Currently being updated for 2023-24
Having the human papillomavirus (HPV) vaccine is important to prevent a range of cancers and genital warts. Getting the vaccine now protects you against future risks.
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HPV is a very common virus which usually has no symptoms. More than 70% of people who haven’t had the HPV vaccine will get HPV at some point in their life.
Most people who become infected with HPV clear the virus from their body, but others may develop a range of cancers in later life caused by the HPV virus.
HPV is usually spread through intimate sexual contact. Condoms don't provide complete protection. Some people may also develop genital warts, which can sometimes be difficult to treat.
Having the vaccine is important because we can't predict who will develop cancer or genital warts. Getting the vaccine now protects you against future risks.
You can find more information on the vaccine and diseases at NHS 111 Wales - HPV vaccine (external site).
The Joint Committee on Vaccination and Immunisation (JCVI) has issued new guidance on the human papillomavirus (HPV) vaccination programme, recommending that one dose of the vaccine now provides excellent protection.
This change (from two doses) will happen in England and Wales from 1 September 2023.
The HPV vaccine is highly effective at protecting against cancers caused by HPV, including cervical cancer.
The HPV vaccine is offered to:
The vaccine is available through specialist sexual-health services and HIV clinics to men who are 45 or younger and who are gay or bisexual, or other men who have sex with men (GBMSM).
The brand name of the vaccine used in the UK is Gardasil 9.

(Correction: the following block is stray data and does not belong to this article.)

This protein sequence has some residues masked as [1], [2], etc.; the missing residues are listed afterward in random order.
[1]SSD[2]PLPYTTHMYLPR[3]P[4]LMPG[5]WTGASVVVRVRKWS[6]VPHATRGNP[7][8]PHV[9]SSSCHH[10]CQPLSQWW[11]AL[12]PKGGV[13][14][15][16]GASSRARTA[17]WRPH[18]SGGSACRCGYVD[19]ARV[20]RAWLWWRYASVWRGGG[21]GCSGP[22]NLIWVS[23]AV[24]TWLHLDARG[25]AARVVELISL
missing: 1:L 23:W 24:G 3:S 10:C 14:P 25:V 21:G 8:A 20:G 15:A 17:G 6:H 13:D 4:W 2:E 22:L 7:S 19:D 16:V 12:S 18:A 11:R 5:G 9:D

The HPV vaccination is normally given as an injection in the top of the arm.
One dose offers excellent protection for eligible children, young people and adults under 25. Men who are gay bisexual or other men who have sex with men aged 25 to 45 need two doses of the vaccine for the best protection. People who are immunosuppressed (have a weakened immune system) or who have HIV may need three doses – speak to your GP or practice nurse for advice about this if you are under 25. If you are an eligible man aged 25 to 45 speak to the doctor or nurse at your sexual-health or HIV clinic.
Common side effects are a sore, swollen red area where the vaccination was given. Sometimes a small, painless hard lump may also form at the injection site. These side effects usually disappear after a couple of days.
Less common side effects include headaches, nausea and fever (high temperature). Other, more serious, reactions are rare.
For more information on common and rare side effects, go to:
If you are concerned about symptoms call NHS 111 Wales (external site). Calls to NHS 111 Wales are free from landlines and mobile phones.
You can report suspected side effects of vaccines and medicines through the Yellow Card scheme. You can do this online at mhra.gov.uk/yellowcard or by calling the Yellow Card scheme hotline on 0800 731 6789 (Monday to Friday, 9am to 5pm).
If you would like to learn more about the HPV vaccine or the diseases it protects against, see the information listed below.
You can also call NHS 111 Wales or your GP surgery for advice if you have any questions.